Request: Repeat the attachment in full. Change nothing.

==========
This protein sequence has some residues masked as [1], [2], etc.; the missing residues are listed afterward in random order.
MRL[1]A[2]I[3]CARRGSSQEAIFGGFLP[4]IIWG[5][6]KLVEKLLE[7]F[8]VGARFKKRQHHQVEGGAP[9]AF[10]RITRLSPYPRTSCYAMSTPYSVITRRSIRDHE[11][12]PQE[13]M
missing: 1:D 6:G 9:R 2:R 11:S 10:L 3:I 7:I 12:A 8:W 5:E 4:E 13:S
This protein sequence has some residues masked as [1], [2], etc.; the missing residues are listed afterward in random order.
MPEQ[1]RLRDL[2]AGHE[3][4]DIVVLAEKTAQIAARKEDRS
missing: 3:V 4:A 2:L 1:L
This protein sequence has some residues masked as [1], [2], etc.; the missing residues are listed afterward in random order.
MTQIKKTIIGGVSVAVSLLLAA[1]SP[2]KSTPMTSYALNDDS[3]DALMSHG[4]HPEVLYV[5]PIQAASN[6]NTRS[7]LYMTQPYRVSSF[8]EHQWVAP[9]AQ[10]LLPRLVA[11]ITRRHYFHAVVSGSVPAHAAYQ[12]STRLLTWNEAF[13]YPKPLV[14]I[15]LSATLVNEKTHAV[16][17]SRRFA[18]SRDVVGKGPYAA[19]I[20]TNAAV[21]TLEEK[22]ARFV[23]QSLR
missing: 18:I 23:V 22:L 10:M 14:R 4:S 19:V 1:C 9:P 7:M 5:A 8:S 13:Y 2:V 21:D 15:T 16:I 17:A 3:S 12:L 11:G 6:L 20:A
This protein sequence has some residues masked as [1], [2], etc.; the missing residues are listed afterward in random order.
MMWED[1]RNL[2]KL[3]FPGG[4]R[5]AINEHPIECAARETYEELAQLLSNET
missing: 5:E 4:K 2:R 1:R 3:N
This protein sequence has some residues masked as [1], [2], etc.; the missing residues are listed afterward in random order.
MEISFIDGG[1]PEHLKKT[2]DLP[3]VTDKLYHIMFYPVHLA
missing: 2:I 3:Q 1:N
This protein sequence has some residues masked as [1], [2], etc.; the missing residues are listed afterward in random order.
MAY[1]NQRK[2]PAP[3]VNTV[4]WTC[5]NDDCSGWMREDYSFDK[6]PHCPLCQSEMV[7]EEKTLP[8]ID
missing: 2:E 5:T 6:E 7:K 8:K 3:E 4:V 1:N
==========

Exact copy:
This protein sequence has some residues masked as [1], [2], etc.; the missing residues are listed afterward in random order.
MRL[1]A[2]I[3]CARRGSSQEAIFGGFLP[4]IIWG[5][6]KLVEKLLE[7]F[8]VGARFKKRQHHQVEGGAP[9]AF[10]RITRLSPYPRTSCYAMSTPYSVITRRSIRDHE[11][12]PQE[13]M
missing: 1:D 6:G 9:R 2:R 11:S 10:L 3:I 7:I 12:A 8:W 5:E 4:E 13:S
This protein sequence has some residues masked as [1], [2], etc.; the missing residues are listed afterward in random order.
MPEQ[1]RLRDL[2]AGHE[3][4]DIVVLAEKTAQIAARKEDRS
missing: 3:V 4:A 2:L 1:L
This protein sequence has some residues masked as [1], [2], etc.; the missing residues are listed afterward in random order.
MTQIKKTIIGGVSVAVSLLLAA[1]SP[2]KSTPMTSYALNDDS[3]DALMSHG[4]HPEVLYV[5]PIQAASN[6]NTRS[7]LYMTQPYRVSSF[8]EHQWVAP[9]AQ[10]LLPRLVA[11]ITRRHYFHAVVSGSVPAHAAYQ[12]STRLLTWNEAF[13]YPKPLV[14]I[15]LSATLVNEKTHAV[16][17]SRRFA[18]SRDVVGKGPYAA[19]I[20]TNAAV[21]TLEEK[22]ARFV[23]QSLR
missing: 18:I 23:V 22:L 10:M 14:R 4:S 19:V 1:C 9:P 7:M 5:A 8:S 13:Y 2:V 21:D 15:T 16:I 17:A 3:S 12:L 11:G 6:L 20:A
This protein sequence has some residues masked as [1], [2], etc.; the missing residues are listed afterward in random order.
MMWED[1]RNL[2]KL[3]FPGG[4]R[5]AINEHPIECAARETYEELAQLLSNET
missing: 5:E 4:K 2:R 1:R 3:N
This protein sequence has some residues masked as [1], [2], etc.; the missing residues are listed afterward in random order.
MEISFIDGG[1]PEHLKKT[2]DLP[3]VTDKLYHIMFYPVHLA
missing: 2:I 3:Q 1:N
This protein sequence has some residues masked as [1], [2], etc.; the missing residues are listed afterward in random order.
MAY[1]NQRK[2]PAP[3]VNTV[4]WTC[5]NDDCSGWMREDYSFDK[6]PHCPLCQSEMV[7]EEKTLP[8]ID
missing: 2:E 5:T 6:E 7:K 8:K 3:E 4:V 1:N